Kidnapping (Penal Code section 207)–Penalties And Defenses

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Kidnapping in California is a difficult charge to face because a conviction carries severe consequences and could radically change your life.

Make sure you take the steps necessary to protect your freedom if the state charges you with kidnapping. 

California kidnapping defense attorney Kerry L. Armstrong and our winning defense team with The Law Offices of Kerry L. Armstrong, APLC, have handled thousands of felony cases in California.

Relying on our experience and resources may give you the edge you need to reduce your kidnapping charge or to have your charges dismissed.

What Is Kidnapping in California?

Penal Code section 207 and Penal Code section 209 are the kidnapping laws in California.

Although these sections have several similarities, some important differences may help you understand the severity of your charges. 

Under Penal Code section 207, kidnapping occurs when someone:

  • Uses force or fear to hold, detain, or arrest someone and move them into another country, county, state, or another part of the same county;
  • Hires, entices, or lures a child under 14 into another location out of this country, state, or county, or to another place within the same county with the intent to perform lewd acts upon the victim; or
  • Uses force, fraud, or another illegal activity while in another state to bring, send, or move another person into California.

The state must also prove that the victim did not consent to be moved. Also, the movement must be substantial to qualify as kidnapping.

Any inconsequential movement might be better described as false imprisonment rather than kidnapping. 

Penal Code section 209 is California’s aggravated kidnapping statute.

The police can arrest you for aggravated kidnapping if the victim is under 14, the accused demands a ransom or reward, or the kidnapping occurred as part of a robbery, rape, or act of sodomy.

While in the commission of a carjacking offense, kidnapping is also a form of aggravated kidnapping. 

How Much Time Can You Get for Kidnapping in California?

Keep in mind that the prosecutor has to prove every element of the charge against you beyond a reasonable doubt before you suffer any penalty.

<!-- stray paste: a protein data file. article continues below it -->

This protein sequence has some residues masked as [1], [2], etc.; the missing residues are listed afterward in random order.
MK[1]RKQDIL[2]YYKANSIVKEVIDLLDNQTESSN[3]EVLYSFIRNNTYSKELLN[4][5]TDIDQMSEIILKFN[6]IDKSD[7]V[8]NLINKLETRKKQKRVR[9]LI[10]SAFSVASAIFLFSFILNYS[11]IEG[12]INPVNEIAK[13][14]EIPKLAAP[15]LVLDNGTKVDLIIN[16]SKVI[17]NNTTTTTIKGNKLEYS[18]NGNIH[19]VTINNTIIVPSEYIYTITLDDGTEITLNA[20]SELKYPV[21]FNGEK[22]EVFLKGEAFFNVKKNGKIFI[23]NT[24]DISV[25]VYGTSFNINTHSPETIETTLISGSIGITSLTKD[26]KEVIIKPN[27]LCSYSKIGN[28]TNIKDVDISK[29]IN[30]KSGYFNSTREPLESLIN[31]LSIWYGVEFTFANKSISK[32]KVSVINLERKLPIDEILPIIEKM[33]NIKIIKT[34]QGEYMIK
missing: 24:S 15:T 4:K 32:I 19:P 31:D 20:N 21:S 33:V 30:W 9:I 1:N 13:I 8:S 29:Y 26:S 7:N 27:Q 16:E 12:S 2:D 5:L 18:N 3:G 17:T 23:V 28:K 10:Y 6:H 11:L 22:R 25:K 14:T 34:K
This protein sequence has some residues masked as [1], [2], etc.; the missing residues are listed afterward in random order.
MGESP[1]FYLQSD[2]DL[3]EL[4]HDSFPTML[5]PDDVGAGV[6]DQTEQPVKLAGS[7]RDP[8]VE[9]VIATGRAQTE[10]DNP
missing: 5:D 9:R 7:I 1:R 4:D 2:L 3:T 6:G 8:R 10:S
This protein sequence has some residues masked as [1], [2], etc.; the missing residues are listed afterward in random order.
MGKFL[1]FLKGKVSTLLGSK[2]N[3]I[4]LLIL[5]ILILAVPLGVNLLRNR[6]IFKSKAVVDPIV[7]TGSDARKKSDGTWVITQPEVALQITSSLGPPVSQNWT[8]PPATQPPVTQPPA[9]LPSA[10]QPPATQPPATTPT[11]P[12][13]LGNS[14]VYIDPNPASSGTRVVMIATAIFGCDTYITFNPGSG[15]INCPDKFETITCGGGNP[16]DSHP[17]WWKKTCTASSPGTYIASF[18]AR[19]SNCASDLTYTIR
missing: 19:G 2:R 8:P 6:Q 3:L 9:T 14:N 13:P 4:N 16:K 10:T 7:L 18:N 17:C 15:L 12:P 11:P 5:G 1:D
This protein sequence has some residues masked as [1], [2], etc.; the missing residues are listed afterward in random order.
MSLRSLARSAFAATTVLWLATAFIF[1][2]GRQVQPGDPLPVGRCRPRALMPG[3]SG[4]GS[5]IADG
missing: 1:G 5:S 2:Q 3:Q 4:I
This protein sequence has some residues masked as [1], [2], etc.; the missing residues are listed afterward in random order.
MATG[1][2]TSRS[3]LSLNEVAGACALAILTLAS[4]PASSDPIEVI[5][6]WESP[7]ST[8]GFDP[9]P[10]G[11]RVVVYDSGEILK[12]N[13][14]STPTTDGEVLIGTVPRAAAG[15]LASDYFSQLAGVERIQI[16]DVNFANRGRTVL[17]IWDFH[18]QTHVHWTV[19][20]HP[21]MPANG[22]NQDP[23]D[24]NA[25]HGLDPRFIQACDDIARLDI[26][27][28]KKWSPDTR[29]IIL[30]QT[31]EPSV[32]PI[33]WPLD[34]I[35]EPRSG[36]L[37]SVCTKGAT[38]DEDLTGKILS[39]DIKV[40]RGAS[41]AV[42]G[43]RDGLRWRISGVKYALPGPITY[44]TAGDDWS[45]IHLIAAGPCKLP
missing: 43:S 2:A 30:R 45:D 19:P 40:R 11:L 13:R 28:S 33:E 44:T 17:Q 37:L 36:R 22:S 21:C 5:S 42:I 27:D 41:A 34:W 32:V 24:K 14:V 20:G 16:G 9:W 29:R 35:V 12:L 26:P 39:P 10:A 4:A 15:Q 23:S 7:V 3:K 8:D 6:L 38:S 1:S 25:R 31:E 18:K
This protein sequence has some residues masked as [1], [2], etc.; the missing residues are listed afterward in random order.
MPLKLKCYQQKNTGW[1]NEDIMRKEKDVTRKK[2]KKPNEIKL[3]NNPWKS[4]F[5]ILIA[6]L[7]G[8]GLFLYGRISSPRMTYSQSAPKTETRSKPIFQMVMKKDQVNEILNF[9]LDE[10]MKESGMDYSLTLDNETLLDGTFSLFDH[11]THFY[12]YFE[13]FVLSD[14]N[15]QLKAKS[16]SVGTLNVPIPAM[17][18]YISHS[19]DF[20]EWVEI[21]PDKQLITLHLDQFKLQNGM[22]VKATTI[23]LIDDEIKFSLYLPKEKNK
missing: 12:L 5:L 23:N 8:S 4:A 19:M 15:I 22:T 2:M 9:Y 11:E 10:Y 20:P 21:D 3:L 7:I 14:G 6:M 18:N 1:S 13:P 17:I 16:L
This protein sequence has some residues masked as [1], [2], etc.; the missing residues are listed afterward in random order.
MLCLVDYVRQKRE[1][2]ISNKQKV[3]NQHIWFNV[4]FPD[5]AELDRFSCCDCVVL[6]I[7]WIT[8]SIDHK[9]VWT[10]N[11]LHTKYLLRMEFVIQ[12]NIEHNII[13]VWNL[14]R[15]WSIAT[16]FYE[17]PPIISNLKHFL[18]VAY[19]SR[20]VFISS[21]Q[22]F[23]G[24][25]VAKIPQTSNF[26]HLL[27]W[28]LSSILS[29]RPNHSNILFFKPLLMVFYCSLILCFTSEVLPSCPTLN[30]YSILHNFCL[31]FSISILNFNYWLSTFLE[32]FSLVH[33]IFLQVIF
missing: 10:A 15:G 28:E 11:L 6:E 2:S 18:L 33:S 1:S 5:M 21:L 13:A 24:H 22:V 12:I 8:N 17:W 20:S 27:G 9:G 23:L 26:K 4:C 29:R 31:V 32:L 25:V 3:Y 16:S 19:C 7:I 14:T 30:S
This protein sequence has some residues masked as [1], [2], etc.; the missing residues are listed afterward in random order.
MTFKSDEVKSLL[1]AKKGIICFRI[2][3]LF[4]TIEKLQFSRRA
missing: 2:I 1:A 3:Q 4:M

However, you should be familiar with the possible penalties you face if a judge or jury rules against you, even if you are innocent.

Penal Code section 208 provides the guidelines for a kidnapping sentence in California for violating Penal Code section 207.

Under Penal Code section 208, kidnapping is punishable by a state prison sentence of three, five, or eight years.

However, if the victim is under 14 years of age, the punishment increases to five, eight, or 11 years in state prison. These penalties do not apply to parental kidnapping. 

The judge has the discretion to grant probation instead of a state prison sentence.

Judges who give probation for kidnapping in place of prison must include a condition of probation that requires the offender to be confined in county jail for 12 months.

There are rare circumstances where the interests of justice warrant a lesser penalty, but the judge must specify these reasons if they choose to remove this probationary condition.

If the victim died, suffered bodily harm, or was held under conditions likely to cause death or bodily harm, a conviction under Penal Code section 209 would result in life in prison without parole.

However, the law grants the possibility of parole from a life sentence if the victim did not die or suffer actual bodily harm. 

Similarly, kidnapping during a carjacking is a life felony with the possibility of parole. 

Defending Kidnapping Charges

At The Law Offices of Kerry L. Armstrong, APLC, we tap into our vast resources to develop your best defense.

Our kidnapping investigation process starts with reviewing witness statements and police reports. We comb through every detail to find the best possible defense. 

Some of our clients face false kidnapping charges, and if the alleged victim fabricated the charges, we would discuss your options.

We might find grounds to ask for a dismissal and avoid trial. Or, going to trial to seek a not-guilty verdict might be the best option for you.

We’ve tried well over 100 cases to jury trial in courts all over California—so you can rest assured that we have the experience you can trust to guide you through the trial process. 

Depending on your situation, we might also be able to negotiate your case down to an attempted kidnapping charge or other lesser charges.

Negotiating with the prosecutor can be a valuable strategy to reduce your chances of incarceration.

Get Help Right Now for Your Kidnapping in California Charges

You have only one chance to defend your freedom. Our criminal defense team gives you the emotional support and advocacy you deserve.

The State Bar of California has board-certified Attorney Kerry L. Armstrong as a legal specialist in criminal law—a distinction that very few lawyers have.

Kerry and our team have also won numerous outstanding service and performance awards. Call us today at 619-597-1478 to learn more.

Author Photo

Kerry L. Armstrong


Attorney Kerry Armstrong opened up his law firm in June 2007. Mr. Armstrong attended Thomas Jefferson School of Law, San Diego, California, and received his B.S. from Middle Tennessee State University. Kerry L. Armstrong became certified by the State Bar of California’s Board of Legal Specialization for criminal law in August 2020, making him one of the few criminal defense attorneys with a criminal law legal specialization certificate in San Diego County.  Between 2014 – 2019, Mr. Armstrong was selected for inclusion in the California Super Lawyers list, an honor only awarded to 5% of the nation’s attorneys.

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